Her research found that the myeloid-specific BAF complex, which plays a critical role in gene regulation, is a key interaction partner for MN1. “That was unexpected,” Bernt said. “That was also very exciting because about 20% of human cancers involve BAF complex mutations. It’s a key complex in cancers that I think is flying under the radar.”
MN1 appears to stabilize BAF complex, fueling cell growth.
“We looked at leukemia cells and found little circles, almost like oil droplets, that contain MN1,” she said. “We think it compartmentalizes gene regulatory complexes into such blobs, so they can’t fall apart. The goal of this grant is to show if that indeed is what MN1 does. We think that if you overexpress it in a progenitor cell, whose job is to make many, many copies of itself, instead of allowing the cell to move on from that step, MN1 keeps open all these early immature growth programs. That’s our theory on how it causes AML.”
With the support of Children’s Cancer Research Fund, Bernt will continue to study MN1 and how to mediate its disruptive behavior. These are critical first steps toward developing potential new therapies that could eventually be tested in humans. Some brain tumors also involve MN1 dysfunction, so it’s possible that drugs that target MN1 could help those patients, too. “If we understand the rules driving MN1, I think it could have a big impact,” Bernt said.
CCRF’s Great Cycle Challenge, which raises money for pediatric cancer research, is essential to funding projects like Bernt’s. Since 2013, she has tried to get federal funding to study MN1 to no avail. Philanthropy is the only way to drive this work forward.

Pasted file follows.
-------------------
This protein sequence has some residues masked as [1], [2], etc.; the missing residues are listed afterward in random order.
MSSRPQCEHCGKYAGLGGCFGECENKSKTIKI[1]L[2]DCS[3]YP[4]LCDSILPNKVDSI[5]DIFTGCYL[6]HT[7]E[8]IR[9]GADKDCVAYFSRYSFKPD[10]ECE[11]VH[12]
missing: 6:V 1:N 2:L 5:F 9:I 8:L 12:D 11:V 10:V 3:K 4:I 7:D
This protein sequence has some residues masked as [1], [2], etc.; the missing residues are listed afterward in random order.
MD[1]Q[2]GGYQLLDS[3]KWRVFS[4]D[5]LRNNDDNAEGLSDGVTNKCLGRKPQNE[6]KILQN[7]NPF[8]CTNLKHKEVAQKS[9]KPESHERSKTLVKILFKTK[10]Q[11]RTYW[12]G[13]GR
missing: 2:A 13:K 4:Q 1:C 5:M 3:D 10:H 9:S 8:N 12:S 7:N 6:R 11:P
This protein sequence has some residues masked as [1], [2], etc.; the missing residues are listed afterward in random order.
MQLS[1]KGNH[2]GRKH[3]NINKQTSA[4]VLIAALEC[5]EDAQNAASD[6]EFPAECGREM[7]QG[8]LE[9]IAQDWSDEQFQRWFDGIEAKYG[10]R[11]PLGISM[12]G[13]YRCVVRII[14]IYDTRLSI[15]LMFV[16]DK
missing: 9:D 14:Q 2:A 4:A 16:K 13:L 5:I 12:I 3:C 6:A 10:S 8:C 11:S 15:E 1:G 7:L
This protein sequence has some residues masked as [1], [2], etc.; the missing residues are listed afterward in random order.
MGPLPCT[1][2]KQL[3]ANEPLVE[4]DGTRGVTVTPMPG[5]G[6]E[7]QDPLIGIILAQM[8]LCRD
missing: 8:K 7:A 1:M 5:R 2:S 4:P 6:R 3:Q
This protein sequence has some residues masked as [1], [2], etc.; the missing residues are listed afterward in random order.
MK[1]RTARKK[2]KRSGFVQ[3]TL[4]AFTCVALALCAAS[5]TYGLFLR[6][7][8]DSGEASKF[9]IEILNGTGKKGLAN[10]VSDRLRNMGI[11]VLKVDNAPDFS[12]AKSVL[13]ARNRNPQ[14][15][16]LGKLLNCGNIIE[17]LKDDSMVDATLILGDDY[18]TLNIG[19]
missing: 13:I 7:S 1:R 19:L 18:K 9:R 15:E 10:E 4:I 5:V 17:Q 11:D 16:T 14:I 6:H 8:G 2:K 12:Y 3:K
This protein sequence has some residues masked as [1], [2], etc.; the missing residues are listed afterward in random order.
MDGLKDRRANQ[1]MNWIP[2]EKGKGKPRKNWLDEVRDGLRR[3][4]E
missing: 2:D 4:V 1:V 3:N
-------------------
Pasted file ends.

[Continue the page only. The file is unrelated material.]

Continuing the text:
“This funding will be absolutely critical to translate anything we find into the clinical world,” she said. “So many pediatric cancers are driven by these types of abnormalities that are really very specific to children and link into development, so a lot of the insights you get in adult cancer research might not be helpful with childhood cancers. And with the difficulty in getting federal funding and getting companies interested in this work, philanthropy is all that’s left.”
And even when federal funding does come through, experiments have gotten more expensive while the average amount for an R01 grant from the National Institutes of Health hasn’t changed in 20 years, she noted. “Two genomic experiments and that grant is gone,” she said. “And for the hard-to-treat conditions, it’s hard to get pharmaceutical companies interested. Just based on patient numbers, it’s not of interest to any company.”
But despite the challenges, she’s still energized by her work in the lab every day and optimistic for the future of pediatric cancer research. “We keep learning things that we didn’t see coming at all just 10 years ago,” she said. “It’s a really exciting process of discovery, and there’s the hope that in the end, you’re going to do something with it that’s really meaningful.”